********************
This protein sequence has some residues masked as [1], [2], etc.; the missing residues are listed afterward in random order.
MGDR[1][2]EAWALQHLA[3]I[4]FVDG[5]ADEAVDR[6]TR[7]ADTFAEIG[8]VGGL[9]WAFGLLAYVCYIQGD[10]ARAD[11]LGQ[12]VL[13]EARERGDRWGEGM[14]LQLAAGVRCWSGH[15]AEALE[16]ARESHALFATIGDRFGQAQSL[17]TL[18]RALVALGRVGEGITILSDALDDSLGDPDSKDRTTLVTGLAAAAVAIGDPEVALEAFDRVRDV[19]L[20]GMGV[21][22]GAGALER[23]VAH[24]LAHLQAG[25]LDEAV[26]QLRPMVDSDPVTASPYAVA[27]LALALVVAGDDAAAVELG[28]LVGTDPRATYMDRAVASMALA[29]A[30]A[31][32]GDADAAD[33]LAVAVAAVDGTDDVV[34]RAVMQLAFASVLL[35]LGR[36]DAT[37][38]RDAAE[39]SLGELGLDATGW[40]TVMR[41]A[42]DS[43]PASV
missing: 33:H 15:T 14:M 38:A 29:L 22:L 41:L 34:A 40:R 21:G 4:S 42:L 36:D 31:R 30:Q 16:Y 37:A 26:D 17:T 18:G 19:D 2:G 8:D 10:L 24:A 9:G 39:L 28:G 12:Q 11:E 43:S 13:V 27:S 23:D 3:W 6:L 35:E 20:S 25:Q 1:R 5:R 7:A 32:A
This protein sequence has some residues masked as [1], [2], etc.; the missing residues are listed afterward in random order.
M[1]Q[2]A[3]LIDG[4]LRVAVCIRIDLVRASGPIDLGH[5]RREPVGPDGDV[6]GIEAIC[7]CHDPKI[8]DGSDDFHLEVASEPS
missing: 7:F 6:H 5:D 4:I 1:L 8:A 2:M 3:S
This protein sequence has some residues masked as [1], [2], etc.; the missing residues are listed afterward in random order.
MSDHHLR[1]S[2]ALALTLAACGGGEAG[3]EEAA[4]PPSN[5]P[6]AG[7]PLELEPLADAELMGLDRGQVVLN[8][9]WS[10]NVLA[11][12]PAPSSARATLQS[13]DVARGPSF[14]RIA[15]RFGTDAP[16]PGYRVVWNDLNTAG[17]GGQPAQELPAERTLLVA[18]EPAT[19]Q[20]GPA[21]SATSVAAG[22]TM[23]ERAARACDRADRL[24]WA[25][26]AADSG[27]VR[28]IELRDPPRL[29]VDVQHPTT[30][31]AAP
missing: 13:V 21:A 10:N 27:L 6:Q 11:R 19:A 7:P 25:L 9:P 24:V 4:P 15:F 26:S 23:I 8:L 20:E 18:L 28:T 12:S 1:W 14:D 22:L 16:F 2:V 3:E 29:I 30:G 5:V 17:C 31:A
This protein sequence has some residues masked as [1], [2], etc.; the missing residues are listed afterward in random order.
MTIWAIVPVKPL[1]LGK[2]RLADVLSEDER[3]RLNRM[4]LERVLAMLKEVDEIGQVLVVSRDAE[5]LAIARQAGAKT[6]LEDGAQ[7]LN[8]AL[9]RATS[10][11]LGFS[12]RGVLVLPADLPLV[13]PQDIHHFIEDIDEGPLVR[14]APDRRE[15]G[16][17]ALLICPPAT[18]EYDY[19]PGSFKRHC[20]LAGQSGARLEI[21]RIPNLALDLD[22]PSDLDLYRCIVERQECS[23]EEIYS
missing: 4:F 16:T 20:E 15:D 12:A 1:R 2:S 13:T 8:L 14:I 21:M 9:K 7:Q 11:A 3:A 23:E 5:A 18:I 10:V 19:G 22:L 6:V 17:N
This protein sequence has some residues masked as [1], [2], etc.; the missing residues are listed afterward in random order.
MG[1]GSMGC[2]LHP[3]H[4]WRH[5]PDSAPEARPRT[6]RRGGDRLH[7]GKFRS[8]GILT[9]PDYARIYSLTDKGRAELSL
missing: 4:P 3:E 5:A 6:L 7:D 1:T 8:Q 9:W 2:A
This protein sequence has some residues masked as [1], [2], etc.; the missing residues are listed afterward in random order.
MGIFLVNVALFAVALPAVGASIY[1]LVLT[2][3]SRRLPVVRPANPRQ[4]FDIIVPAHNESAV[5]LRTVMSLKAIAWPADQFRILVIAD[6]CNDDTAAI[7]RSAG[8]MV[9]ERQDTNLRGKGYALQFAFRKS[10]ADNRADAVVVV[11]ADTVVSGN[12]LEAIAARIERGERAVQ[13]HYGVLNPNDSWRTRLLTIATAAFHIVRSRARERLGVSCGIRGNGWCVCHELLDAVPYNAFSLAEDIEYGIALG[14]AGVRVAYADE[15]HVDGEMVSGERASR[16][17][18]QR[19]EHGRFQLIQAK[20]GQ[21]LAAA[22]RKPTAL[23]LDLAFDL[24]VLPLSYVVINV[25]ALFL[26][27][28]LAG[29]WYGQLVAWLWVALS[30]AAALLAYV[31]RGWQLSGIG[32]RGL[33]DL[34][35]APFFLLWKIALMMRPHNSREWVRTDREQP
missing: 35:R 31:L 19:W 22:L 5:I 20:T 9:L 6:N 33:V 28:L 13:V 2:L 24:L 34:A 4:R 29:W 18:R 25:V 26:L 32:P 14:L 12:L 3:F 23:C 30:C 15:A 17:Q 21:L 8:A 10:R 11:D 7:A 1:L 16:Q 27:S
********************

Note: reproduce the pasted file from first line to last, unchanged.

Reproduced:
This protein sequence has some residues masked as [1], [2], etc.; the missing residues are listed afterward in random order.
MGDR[1][2]EAWALQHLA[3]I[4]FVDG[5]ADEAVDR[6]TR[7]ADTFAEIG[8]VGGL[9]WAFGLLAYVCYIQGD[10]ARAD[11]LGQ[12]VL[13]EARERGDRWGEGM[14]LQLAAGVRCWSGH[15]AEALE[16]ARESHALFATIGDRFGQAQSL[17]TL[18]RALVALGRVGEGITILSDALDDSLGDPDSKDRTTLVTGLAAAAVAIGDPEVALEAFDRVRDV[19]L[20]GMGV[21][22]GAGALER[23]VAH[24]LAHLQAG[25]LDEAV[26]QLRPMVDSDPVTASPYAVA[27]LALALVVAGDDAAAVELG[28]LVGTDPRATYMDRAVASMALA[29]A[30]A[31][32]GDADAAD[33]LAVAVAAVDGTDDVV[34]RAVMQLAFASVLL[35]LGR[36]DAT[37][38]RDAAE[39]SLGELGLDATGW[40]TVMR[41]A[42]DS[43]PASV
missing: 33:H 15:T 14:M 38:A 29:L 22:L 41:L 34:A 40:R 21:G 4:S 42:L 36:D 31:R 30:Q 16:Y 37:A 26:D 17:T 18:G 19:D 2:G 8:D 10:L 24:A 9:G 39:L 28:G 12:Q 11:E 43:S 13:V 27:S 23:D 3:W 6:L 35:E 20:S 25:Q 1:R 5:R 7:A 32:A
This protein sequence has some residues masked as [1], [2], etc.; the missing residues are listed afterward in random order.
M[1]Q[2]A[3]LIDG[4]LRVAVCIRIDLVRASGPIDLGH[5]RREPVGPDGDV[6]GIEAIC[7]CHDPKI[8]DGSDDFHLEVASEPS
missing: 7:F 6:H 5:D 4:I 1:L 8:A 2:M 3:S
This protein sequence has some residues masked as [1], [2], etc.; the missing residues are listed afterward in random order.
MSDHHLR[1]S[2]ALALTLAACGGGEAG[3]EEAA[4]PPSN[5]P[6]AG[7]PLELEPLADAELMGLDRGQVVLN[8][9]WS[10]NVLA[11][12]PAPSSARATLQS[13]DVARGPSF[14]RIA[15]RFGTDAP[16]PGYRVVWNDLNTAG[17]GGQPAQELPAERTLLVA[18]EPAT[19]Q[20]GPA[21]SATSVAAG[22]TM[23]ERAARACDRADRL[24]WA[25][26]AADSG[27]VR[28]IELRDPPRL[29]VDVQHPTT[30][31]AAP
missing: 13:V 21:A 10:N 27:L 6:Q 11:R 19:A 7:P 25:L 9:P 24:V 4:P 15:F 26:S 23:I 8:L 20:E 18:L 28:T 12:S 1:W 14:D 22:L 16:F 2:V 3:E 29:I 30:G 5:V 17:C 31:A
This protein sequence has some residues masked as [1], [2], etc.; the missing residues are listed afterward in random order.
MTIWAIVPVKPL[1]LGK[2]RLADVLSEDER[3]RLNRM[4]LERVLAMLKEVDEIGQVLVVSRDAE[5]LAIARQAGAKT[6]LEDGAQ[7]LN[8]AL[9]RATS[10][11]LGFS[12]RGVLVLPADLPLV[13]PQDIHHFIEDIDEGPLVR[14]APDRRE[15]G[16][17]ALLICPPAT[18]EYDY[19]PGSFKRHC[20]LAGQSGARLEI[21]RIPNLALDLD[22]PSDLDLYRCIVERQECS[23]EEIYS
missing: 4:F 16:T 20:E 15:D 12:A 1:R 2:S 13:T 8:L 14:I 21:M 9:K 7:Q 11:A 3:A 23:E 5:A 18:I 10:V 19:G 22:L 6:V 17:N
This protein sequence has some residues masked as [1], [2], etc.; the missing residues are listed afterward in random order.
MG[1]GSMGC[2]LHP[3]H[4]WRH[5]PDSAPEARPRT[6]RRGGDRLH[7]GKFRS[8]GILT[9]PDYARIYSLTDKGRAELSL
missing: 4:P 3:E 5:A 6:L 7:D 1:T 8:Q 9:W 2:A
This protein sequence has some residues masked as [1], [2], etc.; the missing residues are listed afterward in random order.
MGIFLVNVALFAVALPAVGASIY[1]LVLT[2][3]SRRLPVVRPANPRQ[4]FDIIVPAHNESAV[5]LRTVMSLKAIAWPADQFRILVIAD[6]CNDDTAAI[7]RSAG[8]MV[9]ERQDTNLRGKGYALQFAFRKS[10]ADNRADAVVVV[11]ADTVVSGN[12]LEAIAARIERGERAVQ[13]HYGVLNPNDSWRTRLLTIATAAFHIVRSRARERLGVSCGIRGNGWCVCHELLDAVPYNAFSLAEDIEYGIALG[14]AGVRVAYADE[15]HVDGEMVSGERASR[16][17][18]QR[19]EHGRFQLIQAK[20]GQ[21]LAAA[22]RKPTAL[23]LDLAFDL[24]VLPLSYVVINV[25]ALFL[26][27][28]LAG[29]WYGQLVAWLWVALS[30]AAALLAYV[31]RGWQLSGIG[32]RGL[33]DL[34][35]APFFLLWKIALMMRPHNSREWVRTDREQP
missing: 35:R 31:L 19:W 22:L 5:I 20:T 9:L 6:N 33:V 28:L 13:V 2:L 24:L 34:A 4:R 29:W 18:R 25:V 26:L 32:P 14:L 12:L 3:F 23:C 30:C 15:A 17:Q 21:L 8:A 10:R 11:D 7:A 1:L 16:Q 27:S